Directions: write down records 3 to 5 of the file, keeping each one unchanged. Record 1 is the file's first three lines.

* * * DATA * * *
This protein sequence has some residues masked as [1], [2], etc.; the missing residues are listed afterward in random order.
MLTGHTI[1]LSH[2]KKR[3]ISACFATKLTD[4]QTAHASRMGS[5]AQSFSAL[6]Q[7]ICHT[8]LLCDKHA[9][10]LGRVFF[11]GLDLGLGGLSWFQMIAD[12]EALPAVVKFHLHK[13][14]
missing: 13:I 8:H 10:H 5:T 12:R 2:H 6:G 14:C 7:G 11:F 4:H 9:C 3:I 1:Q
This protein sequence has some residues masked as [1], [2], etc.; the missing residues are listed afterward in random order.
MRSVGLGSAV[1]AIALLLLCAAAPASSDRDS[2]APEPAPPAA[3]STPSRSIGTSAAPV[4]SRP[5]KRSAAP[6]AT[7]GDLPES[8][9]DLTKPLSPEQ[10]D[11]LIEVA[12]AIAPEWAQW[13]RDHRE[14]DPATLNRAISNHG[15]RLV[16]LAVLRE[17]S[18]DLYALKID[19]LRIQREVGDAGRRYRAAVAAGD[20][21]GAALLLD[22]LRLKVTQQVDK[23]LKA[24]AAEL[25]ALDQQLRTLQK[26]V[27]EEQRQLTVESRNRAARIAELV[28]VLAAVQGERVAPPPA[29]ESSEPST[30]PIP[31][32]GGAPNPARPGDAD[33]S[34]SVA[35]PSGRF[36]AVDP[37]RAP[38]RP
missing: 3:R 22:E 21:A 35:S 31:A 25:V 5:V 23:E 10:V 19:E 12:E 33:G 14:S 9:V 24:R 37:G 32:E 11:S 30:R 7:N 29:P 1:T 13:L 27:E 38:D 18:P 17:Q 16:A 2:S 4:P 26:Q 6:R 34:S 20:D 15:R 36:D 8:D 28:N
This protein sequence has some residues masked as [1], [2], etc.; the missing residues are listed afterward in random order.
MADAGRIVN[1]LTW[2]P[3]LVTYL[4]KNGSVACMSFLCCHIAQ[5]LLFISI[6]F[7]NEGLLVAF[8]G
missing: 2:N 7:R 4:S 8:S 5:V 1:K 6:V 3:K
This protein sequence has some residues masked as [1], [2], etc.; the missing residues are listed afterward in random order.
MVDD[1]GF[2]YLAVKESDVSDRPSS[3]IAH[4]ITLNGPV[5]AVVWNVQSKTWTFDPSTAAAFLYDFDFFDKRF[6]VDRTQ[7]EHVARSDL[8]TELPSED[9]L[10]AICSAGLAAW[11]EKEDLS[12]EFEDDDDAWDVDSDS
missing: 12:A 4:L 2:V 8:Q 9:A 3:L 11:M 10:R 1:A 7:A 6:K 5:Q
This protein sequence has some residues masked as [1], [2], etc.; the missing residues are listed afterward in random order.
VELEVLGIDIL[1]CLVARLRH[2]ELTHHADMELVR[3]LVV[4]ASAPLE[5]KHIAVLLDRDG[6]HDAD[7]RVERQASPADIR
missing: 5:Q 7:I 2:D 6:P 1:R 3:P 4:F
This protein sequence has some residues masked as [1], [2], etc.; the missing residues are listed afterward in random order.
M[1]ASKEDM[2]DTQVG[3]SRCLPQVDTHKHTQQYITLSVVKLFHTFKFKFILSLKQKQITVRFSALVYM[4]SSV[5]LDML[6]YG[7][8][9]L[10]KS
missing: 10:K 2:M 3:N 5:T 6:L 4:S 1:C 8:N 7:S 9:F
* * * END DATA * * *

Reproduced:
This protein sequence has some residues masked as [1], [2], etc.; the missing residues are listed afterward in random order.
MADAGRIVN[1]LTW[2]P[3]LVTYL[4]KNGSVACMSFLCCHIAQ[5]LLFISI[6]F[7]NEGLLVAF[8]G
missing: 2:N 7:R 4:S 8:S 5:V 1:K 6:V 3:K
This protein sequence has some residues masked as [1], [2], etc.; the missing residues are listed afterward in random order.
MVDD[1]GF[2]YLAVKESDVSDRPSS[3]IAH[4]ITLNGPV[5]AVVWNVQSKTWTFDPSTAAAFLYDFDFFDKRF[6]VDRTQ[7]EHVARSDL[8]TELPSED[9]L[10]AICSAGLAAW[11]EKEDLS[12]EFEDDDDAWDVDSDS
missing: 12:A 4:L 2:V 8:Q 9:A 3:L 11:M 10:R 1:A 7:A 6:K 5:Q
This protein sequence has some residues masked as [1], [2], etc.; the missing residues are listed afterward in random order.
VELEVLGIDIL[1]CLVARLRH[2]ELTHHADMELVR[3]LVV[4]ASAPLE[5]KHIAVLLDRDG[6]HDAD[7]RVERQASPADIR
missing: 5:Q 7:I 2:D 6:P 1:R 3:P 4:F